Detroit— An unusual 10-year agreement that protects union dues in a Detroit-area school district should stand, a state labor judge said.
The deal was made early last year, just weeks before Michigan’s so-called right-to-work law took effect in March. The law prohibits forcing public and private workers to pay union dues or fees as a condition of employment.
The Taylor school district and Taylor Federation of Teachers agreed to a 10-year side contract that forces teachers to pay dues or a service fee. The deal was challenged by three teachers, who pay roughly $900 a year, on many grounds. They want it thrown out or shortened to three years.
An administrative law judge, Julia Stern, recommended the Michigan Employment Relations Commission dismiss the complaint. She said there’s nothing illegal about Taylor and the union reaching a deal before the new law began in late March.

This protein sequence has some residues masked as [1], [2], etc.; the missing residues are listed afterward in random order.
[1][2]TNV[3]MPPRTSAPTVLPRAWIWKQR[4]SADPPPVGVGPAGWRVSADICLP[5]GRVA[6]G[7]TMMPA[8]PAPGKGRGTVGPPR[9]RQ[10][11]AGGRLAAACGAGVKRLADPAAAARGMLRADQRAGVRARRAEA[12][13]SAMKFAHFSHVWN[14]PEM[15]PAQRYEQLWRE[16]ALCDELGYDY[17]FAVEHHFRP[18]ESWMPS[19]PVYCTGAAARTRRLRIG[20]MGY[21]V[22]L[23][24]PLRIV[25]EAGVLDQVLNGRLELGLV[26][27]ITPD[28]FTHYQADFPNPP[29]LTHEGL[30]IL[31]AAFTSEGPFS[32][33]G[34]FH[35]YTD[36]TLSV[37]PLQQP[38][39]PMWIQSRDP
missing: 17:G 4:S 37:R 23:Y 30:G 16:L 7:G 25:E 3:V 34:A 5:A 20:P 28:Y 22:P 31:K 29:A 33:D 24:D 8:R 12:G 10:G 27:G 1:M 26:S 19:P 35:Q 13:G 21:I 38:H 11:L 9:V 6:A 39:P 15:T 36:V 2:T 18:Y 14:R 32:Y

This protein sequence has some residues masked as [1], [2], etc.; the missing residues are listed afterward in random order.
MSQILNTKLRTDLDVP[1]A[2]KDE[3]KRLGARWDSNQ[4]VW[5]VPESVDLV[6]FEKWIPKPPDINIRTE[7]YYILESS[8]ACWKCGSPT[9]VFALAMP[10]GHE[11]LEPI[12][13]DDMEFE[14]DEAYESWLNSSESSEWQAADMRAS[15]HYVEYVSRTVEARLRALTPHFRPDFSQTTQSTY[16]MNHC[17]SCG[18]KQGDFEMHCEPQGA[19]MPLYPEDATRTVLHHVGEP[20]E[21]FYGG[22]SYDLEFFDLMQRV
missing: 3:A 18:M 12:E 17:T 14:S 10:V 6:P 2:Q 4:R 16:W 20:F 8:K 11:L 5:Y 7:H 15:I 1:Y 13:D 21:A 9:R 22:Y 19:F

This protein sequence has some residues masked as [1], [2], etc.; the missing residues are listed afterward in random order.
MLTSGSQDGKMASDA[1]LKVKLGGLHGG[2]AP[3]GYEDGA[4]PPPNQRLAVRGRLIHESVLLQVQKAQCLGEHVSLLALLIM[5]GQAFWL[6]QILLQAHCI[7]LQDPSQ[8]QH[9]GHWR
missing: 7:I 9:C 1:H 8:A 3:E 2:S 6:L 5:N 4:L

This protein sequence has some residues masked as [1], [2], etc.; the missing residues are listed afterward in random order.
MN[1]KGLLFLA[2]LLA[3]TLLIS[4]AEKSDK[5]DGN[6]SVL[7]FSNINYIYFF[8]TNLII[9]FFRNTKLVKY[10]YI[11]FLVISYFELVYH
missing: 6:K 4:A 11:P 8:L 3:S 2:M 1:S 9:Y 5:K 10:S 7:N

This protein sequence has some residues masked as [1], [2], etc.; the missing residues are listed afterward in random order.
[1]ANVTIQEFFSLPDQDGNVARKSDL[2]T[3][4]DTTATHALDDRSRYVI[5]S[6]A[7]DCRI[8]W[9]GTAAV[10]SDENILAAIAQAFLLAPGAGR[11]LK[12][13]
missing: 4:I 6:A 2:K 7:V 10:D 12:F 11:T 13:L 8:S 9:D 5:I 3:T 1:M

Stern, quoting the contract, said the agreement was made to maintain “peace” between the union and the district. Separately, teachers agreed to a 10-percent pay cut and other concessions.
“It is not the Commission’s role to modify the terms of a lawful contract on public policy grounds,” Stern said in her Dec. 27 decision.
The Mackinac Center Legal Foundation, which is representing the three teachers, opposes the recommendation.
“If 10 years is acceptable, why not 50? Why not 99?” attorney Derk Wilcox said. “The logic of this ruling means that local governments, by enacting specific agreements for long periods of time, could sidestep state laws they disagree with.”
David Hecker, statewide union president of AFT Michigan, said Stern made the right call.
The contract was “ratified by a democratically elected school board and by members of the union. … There’s no issue here,” Hecker said Tuesday.
More than 140 school districts agreed to contract extensions before the right-to-work law kicked in, according to the Mackinac Center for Public Policy in Midland. Any school employee who wants to stop supporting a union must wait until the contract expires.